BKD provided a training session for the review team July 23, and talked about conflict of interest. As of July 27, the review team had not begun considering applications for CARES money, according to McCray-Miller.

This spring, Sedgwick County conducted a survey to show the needs of local units of government and public and private sector entities. There were 131 responses totaling $65 million in needs, with churches, school systems, social service agencies and others completing the survey.

Final spending decisions rest with county commissioners.

By late July, the county had allocated or spent $3,723,839 of the $99.6 million CARES money. That included:

Up to $150,000 for Witt O’Brien’s. The firm was hired to help make sure the CARES money is spent in accordance with federal guidelines.

Up to $125,000 for two SUVs, equipment and supplies to be used by paramedics who will be stationed for 12 hours each day in Clearwater and Cheney. The SUVs will not be used to transport patients, but should allow emergency aid to reach the southern and western edges of the county faster than an ambulance dispatched from Sedgwick County Fire Station 39, which is southwest of Goddard. Clearwater Nursing and Rehabilitation Center experienced a COVID-19 cluster which took 11 lives but, as of mid-July, Cheney has avoided an outbreak, with a county map showing less than five cases in that zip code. County officials say Witt O’Brien’s gave a thumbs-up to the expenditure.

Extra payroll expenses totaling more than $722,640 the county has incurred because of the pandemic, including bonus payments recognizing the efforts of frontline workers, about $484,250; paid leave, about $151,000; and overtime, about $30,000.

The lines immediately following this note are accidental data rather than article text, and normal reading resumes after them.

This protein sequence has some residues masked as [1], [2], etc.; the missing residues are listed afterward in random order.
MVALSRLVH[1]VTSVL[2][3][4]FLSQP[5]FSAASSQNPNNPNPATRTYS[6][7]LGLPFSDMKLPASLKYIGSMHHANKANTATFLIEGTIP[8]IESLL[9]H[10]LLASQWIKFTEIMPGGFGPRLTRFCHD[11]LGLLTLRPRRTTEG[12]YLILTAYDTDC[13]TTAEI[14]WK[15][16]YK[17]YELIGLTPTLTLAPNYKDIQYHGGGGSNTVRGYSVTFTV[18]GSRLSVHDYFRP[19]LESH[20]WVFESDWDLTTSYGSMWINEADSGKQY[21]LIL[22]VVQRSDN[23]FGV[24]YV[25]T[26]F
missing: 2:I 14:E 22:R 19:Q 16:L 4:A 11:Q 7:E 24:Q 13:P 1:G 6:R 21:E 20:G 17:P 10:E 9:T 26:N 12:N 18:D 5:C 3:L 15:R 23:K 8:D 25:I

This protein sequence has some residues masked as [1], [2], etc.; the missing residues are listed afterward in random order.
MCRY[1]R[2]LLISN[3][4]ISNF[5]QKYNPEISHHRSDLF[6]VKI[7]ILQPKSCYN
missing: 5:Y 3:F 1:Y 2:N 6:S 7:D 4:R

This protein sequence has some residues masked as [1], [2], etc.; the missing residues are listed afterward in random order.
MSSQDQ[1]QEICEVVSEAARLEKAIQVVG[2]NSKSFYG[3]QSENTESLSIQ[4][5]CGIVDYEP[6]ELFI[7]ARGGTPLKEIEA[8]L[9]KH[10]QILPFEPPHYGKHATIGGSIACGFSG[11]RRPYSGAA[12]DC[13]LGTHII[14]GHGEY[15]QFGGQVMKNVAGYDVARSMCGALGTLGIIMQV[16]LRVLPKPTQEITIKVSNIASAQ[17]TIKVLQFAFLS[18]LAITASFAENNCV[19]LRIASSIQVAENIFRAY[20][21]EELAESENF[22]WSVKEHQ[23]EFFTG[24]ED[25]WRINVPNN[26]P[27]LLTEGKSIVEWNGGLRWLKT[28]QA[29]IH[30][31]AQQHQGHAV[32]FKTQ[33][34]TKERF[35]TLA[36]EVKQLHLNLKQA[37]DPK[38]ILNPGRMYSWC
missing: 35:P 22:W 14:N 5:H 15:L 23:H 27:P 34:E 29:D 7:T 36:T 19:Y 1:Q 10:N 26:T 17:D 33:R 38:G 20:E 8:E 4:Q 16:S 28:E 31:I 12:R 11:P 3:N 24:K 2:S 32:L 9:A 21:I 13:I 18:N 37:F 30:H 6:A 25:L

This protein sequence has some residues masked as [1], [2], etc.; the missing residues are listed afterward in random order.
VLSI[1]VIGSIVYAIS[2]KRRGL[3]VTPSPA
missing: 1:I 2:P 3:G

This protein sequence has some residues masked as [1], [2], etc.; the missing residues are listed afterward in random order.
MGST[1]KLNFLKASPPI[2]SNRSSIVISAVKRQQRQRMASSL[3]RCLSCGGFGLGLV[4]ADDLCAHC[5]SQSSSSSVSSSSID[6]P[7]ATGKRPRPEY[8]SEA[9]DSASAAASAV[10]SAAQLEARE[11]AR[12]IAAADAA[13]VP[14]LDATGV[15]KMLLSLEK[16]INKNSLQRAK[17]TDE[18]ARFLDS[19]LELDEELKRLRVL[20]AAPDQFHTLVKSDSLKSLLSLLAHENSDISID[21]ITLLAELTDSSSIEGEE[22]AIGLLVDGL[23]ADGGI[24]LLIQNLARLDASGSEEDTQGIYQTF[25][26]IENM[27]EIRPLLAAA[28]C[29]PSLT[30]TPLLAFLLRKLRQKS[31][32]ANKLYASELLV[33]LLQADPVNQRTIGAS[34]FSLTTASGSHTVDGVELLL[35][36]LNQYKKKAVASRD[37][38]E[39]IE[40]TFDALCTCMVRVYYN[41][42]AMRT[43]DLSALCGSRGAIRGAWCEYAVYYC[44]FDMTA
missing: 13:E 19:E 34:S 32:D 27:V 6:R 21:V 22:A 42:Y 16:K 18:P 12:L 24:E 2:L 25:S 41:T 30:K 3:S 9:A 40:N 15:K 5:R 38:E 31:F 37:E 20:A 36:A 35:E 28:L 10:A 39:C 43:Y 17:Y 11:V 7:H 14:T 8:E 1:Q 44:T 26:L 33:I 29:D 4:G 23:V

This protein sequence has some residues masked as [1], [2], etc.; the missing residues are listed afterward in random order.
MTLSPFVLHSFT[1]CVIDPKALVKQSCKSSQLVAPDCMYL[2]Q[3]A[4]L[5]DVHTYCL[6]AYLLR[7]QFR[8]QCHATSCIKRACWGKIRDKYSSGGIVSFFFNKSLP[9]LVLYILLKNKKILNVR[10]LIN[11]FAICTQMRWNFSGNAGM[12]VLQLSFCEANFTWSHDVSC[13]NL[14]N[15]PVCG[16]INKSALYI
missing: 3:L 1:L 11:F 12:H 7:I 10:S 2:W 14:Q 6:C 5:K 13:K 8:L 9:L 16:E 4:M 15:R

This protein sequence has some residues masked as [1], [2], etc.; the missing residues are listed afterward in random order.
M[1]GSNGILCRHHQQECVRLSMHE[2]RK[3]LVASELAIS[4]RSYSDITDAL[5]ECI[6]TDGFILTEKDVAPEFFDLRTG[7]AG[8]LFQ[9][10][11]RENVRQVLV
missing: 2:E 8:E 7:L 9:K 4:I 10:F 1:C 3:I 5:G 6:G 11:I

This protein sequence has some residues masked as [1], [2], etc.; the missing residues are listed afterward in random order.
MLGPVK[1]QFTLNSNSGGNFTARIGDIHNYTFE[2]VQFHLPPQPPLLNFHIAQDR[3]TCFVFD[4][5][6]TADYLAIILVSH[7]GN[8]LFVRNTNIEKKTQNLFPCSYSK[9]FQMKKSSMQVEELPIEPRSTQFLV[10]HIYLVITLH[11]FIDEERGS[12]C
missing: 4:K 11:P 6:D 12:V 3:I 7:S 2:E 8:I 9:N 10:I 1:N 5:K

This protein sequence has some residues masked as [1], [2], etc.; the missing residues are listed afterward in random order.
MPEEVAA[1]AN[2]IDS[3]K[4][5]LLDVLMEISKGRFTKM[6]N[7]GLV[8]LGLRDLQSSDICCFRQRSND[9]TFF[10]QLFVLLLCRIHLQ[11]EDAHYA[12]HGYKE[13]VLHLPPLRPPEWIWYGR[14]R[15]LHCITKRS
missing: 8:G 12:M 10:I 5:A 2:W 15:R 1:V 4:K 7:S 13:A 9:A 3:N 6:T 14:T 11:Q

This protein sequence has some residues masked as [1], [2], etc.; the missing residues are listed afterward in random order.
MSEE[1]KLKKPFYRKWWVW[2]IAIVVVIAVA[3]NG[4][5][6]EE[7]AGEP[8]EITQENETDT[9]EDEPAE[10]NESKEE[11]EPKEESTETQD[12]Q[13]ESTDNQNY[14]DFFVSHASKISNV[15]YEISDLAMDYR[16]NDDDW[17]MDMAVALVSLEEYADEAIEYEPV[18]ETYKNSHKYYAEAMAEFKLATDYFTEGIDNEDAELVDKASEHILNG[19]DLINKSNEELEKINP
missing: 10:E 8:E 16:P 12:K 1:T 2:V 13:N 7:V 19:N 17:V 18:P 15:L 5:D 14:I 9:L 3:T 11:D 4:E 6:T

$45,000 for a morgue cooler for the Sedgwick County Regional Forensic Science Center. The addition will accommodate 22 bodies. Currently, bodies are removed from the hospital to funeral homes, but if there is a backlog, the bodies could be stored at the center. The center already is operating at maximum capacity, commissioners were told.

$32,287.45 for medical grade face masks from Brady Industries of Kansas Inc.

$2.3 million for two “Panther Fusion” testing analysis machines, and related supplies, to increase local COVID-19 testing capacity.  It will allow the county to do 500 tests per day with a 12- to 18-hour turnaround on results. “No more mailing or transporting samples to other labs for these tests,” Flavin noted.

$150,000 for BKD’s role in grant management and monitoring and in training and oversight functions.

$135,000 for temporary staffing.

The new external review team has not been asked to consider how Sedgwick County has spent CARES money for county expenses, although the county has sought advice from Witt O’Brien’s.

“If there is any question about whether the expense is eligible, we pay for it from the General Fund or Fire General Fund and will seek reimbursement after we have a chance to submit questionable expenses for review,” Flavin said in an email.

Commissioners voted against a proposal by Michael O’Donnell, the commissioner from District 2, to set aside $5 million in CARES money for bars and nightclubs that the county ordered closed after Witt O’Brien’s advised against it.

CARES funds not spent by the deadline, or spent for ineligible purposes, would have to be returned to the federal government.

Reach Mary Clarkin at mary.e.clarkin@gmail.com. This article was produced as part of the Wichita Journalism Collaborative, a partnership of seven news organizations. The effort is supported by the Solutions Journalism Network, Knight Foundation and Wichita Community Foundation.